The whole street was lined with these.

Beds in the nuclear bunker. Don't those look comfortable.

Acting dumb in the museum.

Afterwards, we were set free to explore Berlin by ourselves. My group went to Alexanderplatz and Unter den Linden, where we spent a good hour searching desperately for a Berliner. “Berliners,” in addition to being the demonym for people who live in Berlin, also refers to a type of German jelly doughnut. Native Berlin residents call them pfannkuchen, though.

The teamers ended our day with a “surprise”: taking us to a bar! It was a ton of fun, though some of the kids got a little tipsy and started singing soccer songs with the resident Germans.


As a final show of exhibitionism that night, the teamers made all the boys get down and do pushups on the street. Thankfully, there were no tourists to film us this time.

So that was my final day in Germany. The next day, at the fun, fun hour of six in the morning, the USA kids were to depart. But it was a great conclusion to a fantastic trip! These days in Berlin, compared to the first time, YFU definitely got right.

Back where we started

7 08 2011

Number one: My camera died.

I left Monzelfeld at 7:04 Thursday morning. My camera was still operational. But when I reached Berlin in the afternoon, my camera had stopped working…

I have no idea how it happened. I kept my camera in my laptop bag, which I went through great pains not to bump around. And now, somehow, it is dead. My soul. The lifeblood of an Asian tourist. After serving me well for over 2,000 photos, it decided it had had enough.

But I digress. My train was to take me from Wittlich to Cologne, then from Cologne to Berlin– a somewhat indirect route of 8 hours total. I had a 45-minute layover in Cologne, so at my host sister’s recommendation, I stepped outside the train station to see the cathedral:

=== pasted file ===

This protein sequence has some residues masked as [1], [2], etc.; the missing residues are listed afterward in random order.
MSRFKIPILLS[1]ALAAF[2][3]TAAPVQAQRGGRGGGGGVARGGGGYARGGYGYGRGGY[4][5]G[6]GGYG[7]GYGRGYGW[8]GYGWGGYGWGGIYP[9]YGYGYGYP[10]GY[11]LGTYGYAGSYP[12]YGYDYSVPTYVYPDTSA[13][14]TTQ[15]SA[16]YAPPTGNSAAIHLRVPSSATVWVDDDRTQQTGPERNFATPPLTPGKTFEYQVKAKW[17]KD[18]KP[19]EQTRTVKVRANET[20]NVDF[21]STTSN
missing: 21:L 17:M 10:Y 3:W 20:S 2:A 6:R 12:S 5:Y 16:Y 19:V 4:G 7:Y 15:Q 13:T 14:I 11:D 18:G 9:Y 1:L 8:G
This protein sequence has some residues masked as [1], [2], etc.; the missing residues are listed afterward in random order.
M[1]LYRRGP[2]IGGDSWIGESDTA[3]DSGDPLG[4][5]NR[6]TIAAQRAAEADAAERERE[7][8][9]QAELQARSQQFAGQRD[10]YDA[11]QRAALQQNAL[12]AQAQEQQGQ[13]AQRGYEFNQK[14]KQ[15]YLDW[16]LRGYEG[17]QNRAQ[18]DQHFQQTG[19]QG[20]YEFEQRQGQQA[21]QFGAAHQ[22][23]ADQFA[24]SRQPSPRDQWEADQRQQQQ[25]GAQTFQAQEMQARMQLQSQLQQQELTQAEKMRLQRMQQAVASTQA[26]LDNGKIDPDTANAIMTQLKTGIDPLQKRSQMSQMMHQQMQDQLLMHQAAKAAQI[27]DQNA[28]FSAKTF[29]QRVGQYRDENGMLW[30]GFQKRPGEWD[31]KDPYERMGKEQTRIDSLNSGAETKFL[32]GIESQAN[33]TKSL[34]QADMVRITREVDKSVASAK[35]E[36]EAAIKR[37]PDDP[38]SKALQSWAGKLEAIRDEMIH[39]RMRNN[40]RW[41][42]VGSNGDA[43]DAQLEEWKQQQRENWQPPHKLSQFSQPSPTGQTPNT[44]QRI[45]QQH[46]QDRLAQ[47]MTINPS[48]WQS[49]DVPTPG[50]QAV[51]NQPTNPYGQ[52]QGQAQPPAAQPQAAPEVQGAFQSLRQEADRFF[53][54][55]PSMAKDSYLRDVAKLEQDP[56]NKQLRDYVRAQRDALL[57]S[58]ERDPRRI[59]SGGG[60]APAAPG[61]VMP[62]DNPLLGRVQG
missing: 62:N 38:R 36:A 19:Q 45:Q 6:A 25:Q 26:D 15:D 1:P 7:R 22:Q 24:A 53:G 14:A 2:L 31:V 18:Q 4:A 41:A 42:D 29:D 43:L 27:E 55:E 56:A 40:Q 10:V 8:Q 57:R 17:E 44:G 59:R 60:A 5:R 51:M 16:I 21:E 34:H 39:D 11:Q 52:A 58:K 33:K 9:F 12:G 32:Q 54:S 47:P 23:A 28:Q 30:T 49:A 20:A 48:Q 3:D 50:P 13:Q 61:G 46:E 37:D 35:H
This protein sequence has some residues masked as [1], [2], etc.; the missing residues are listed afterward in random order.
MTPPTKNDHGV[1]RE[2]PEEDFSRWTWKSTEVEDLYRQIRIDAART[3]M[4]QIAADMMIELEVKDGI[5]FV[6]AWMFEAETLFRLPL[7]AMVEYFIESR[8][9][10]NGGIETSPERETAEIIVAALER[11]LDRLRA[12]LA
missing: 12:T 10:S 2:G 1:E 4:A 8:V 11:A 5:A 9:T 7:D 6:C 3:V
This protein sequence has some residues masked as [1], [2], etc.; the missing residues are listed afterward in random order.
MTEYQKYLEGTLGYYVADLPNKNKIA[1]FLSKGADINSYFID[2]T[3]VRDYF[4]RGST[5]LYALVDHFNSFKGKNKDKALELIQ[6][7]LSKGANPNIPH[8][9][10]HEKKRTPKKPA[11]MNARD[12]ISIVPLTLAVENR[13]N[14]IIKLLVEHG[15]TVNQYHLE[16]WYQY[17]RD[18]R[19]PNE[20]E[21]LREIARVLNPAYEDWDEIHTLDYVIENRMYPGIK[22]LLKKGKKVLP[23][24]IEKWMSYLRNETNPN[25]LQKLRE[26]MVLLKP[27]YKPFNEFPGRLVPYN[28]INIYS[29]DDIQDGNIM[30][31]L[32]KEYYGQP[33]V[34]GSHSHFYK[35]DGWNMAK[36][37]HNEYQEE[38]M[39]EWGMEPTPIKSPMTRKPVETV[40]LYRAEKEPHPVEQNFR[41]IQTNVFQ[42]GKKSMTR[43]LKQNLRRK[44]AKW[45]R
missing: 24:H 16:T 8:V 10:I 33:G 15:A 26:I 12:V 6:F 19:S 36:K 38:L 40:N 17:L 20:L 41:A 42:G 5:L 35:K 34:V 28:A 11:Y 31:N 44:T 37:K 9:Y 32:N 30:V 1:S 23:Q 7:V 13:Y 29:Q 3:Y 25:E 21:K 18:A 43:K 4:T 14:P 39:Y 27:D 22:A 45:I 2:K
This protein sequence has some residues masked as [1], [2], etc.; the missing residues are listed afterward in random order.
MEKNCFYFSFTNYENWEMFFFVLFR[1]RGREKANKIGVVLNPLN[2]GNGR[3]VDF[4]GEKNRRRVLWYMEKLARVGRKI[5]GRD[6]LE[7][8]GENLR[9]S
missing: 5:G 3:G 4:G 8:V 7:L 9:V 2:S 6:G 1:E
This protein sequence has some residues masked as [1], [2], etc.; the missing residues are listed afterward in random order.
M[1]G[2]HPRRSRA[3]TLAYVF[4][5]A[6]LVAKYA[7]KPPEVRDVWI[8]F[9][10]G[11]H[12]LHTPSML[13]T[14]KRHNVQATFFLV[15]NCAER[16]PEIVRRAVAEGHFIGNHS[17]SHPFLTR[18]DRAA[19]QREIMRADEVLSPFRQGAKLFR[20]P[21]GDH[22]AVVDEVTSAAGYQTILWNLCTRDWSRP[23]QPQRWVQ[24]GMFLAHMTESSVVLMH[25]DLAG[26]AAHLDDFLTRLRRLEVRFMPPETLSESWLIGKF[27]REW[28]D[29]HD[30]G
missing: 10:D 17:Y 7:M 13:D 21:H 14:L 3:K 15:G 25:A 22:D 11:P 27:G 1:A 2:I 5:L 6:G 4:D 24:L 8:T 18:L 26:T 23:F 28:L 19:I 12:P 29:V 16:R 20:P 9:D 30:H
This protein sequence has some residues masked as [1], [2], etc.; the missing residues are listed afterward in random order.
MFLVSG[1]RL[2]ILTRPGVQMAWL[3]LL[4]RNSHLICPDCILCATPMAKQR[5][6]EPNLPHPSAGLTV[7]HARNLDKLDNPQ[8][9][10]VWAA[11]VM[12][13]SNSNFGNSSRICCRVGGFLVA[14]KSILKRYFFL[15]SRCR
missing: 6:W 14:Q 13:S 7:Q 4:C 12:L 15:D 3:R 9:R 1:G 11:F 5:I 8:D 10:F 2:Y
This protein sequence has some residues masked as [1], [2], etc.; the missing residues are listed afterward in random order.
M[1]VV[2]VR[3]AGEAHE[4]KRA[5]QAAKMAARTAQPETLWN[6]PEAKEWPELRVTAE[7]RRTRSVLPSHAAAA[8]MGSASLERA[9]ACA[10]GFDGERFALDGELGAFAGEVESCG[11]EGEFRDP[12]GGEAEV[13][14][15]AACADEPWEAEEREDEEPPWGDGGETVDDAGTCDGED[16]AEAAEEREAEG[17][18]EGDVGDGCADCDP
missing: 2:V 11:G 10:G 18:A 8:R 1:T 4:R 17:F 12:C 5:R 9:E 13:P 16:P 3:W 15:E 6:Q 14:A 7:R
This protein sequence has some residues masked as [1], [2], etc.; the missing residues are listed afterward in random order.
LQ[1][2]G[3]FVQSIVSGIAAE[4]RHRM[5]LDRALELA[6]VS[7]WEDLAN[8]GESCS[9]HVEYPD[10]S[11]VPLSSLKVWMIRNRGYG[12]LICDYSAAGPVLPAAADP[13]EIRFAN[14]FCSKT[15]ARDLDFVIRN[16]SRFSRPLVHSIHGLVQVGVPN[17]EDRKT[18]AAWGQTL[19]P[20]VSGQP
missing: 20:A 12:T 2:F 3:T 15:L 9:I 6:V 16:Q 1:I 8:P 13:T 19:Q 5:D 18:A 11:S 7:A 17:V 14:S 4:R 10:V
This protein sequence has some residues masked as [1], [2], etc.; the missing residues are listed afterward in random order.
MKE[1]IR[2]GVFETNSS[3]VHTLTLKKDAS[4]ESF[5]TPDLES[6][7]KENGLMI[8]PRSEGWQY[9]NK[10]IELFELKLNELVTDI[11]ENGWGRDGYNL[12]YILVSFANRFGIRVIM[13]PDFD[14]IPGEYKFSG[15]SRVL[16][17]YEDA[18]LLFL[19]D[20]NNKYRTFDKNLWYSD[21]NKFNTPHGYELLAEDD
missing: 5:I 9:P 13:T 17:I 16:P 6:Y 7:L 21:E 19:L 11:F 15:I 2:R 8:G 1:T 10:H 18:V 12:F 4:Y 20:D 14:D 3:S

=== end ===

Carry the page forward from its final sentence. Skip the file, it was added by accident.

At this point my camera was still operational.

And after a couple hours, I was there: Berlin! The city where we started, and the city where we’ll end. In fact, YFU even put the exchange students in the same youth hostel as last time. Talk about déjà vu. Except this time, in addition to the American and Indian exchange students from the first orientation, we were joined by students from France, Finland, and Serbia! Talk about awesome.

The first night in Berlin was already way, way better than the first time. We only had one “icebreaker,” where everybody had to introduce themselves in German and their native languages. I tried for Japanese, but as my head was full of German, it turned out like this…

And finally, that first night, we discovered that our advisers (or “teamers,” as they called themselves) were much more chill than our previous ones. They let us go for two hours into the city– only stipulation was to return at 8:00. My group and I went to Alexanderplatz, where we happened upon some sort of strange street-performer festival. The Internationales Straßenfestival Festival? Does that sound familiar to anyone?